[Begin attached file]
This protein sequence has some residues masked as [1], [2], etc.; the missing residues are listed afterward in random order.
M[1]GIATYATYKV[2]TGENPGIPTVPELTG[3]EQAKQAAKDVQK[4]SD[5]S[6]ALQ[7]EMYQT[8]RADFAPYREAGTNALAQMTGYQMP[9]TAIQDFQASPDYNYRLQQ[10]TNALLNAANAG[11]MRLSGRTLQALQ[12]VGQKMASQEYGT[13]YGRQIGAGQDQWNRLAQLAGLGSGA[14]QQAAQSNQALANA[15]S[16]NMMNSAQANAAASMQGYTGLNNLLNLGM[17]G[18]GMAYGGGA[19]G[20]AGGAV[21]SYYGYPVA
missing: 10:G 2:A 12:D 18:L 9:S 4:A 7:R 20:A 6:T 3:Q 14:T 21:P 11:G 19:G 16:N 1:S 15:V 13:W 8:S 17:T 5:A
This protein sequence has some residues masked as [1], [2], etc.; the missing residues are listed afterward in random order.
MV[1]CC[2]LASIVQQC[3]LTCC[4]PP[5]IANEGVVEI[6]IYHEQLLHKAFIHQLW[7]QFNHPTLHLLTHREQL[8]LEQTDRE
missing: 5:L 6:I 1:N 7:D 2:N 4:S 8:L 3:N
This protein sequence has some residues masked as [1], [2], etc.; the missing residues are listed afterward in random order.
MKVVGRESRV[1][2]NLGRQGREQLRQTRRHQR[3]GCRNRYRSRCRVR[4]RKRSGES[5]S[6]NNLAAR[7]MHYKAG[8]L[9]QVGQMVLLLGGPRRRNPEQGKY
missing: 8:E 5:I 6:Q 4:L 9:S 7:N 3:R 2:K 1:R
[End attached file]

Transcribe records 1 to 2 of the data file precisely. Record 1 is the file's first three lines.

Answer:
This protein sequence has some residues masked as [1], [2], etc.; the missing residues are listed afterward in random order.
M[1]GIATYATYKV[2]TGENPGIPTVPELTG[3]EQAKQAAKDVQK[4]SD[5]S[6]ALQ[7]EMYQT[8]RADFAPYREAGTNALAQMTGYQMP[9]TAIQDFQASPDYNYRLQQ[10]TNALLNAANAG[11]MRLSGRTLQALQ[12]VGQKMASQEYGT[13]YGRQIGAGQDQWNRLAQLAGLGSGA[14]QQAAQSNQALANA[15]S[16]NMMNSAQANAAASMQGYTGLNNLLNLGM[17]G[18]GMAYGGGA[19]G[20]AGGAV[21]SYYGYPVA
missing: 10:G 2:A 12:D 18:L 9:S 4:A 7:R 20:A 6:T 3:Q 14:T 21:P 11:G 19:G 16:N 1:S 15:V 13:W 8:S 17:T 5:A
This protein sequence has some residues masked as [1], [2], etc.; the missing residues are listed afterward in random order.
MV[1]CC[2]LASIVQQC[3]LTCC[4]PP[5]IANEGVVEI[6]IYHEQLLHKAFIHQLW[7]QFNHPTLHLLTHREQL[8]LEQTDRE
missing: 5:L 6:I 1:N 7:D 2:N 4:S 8:L 3:N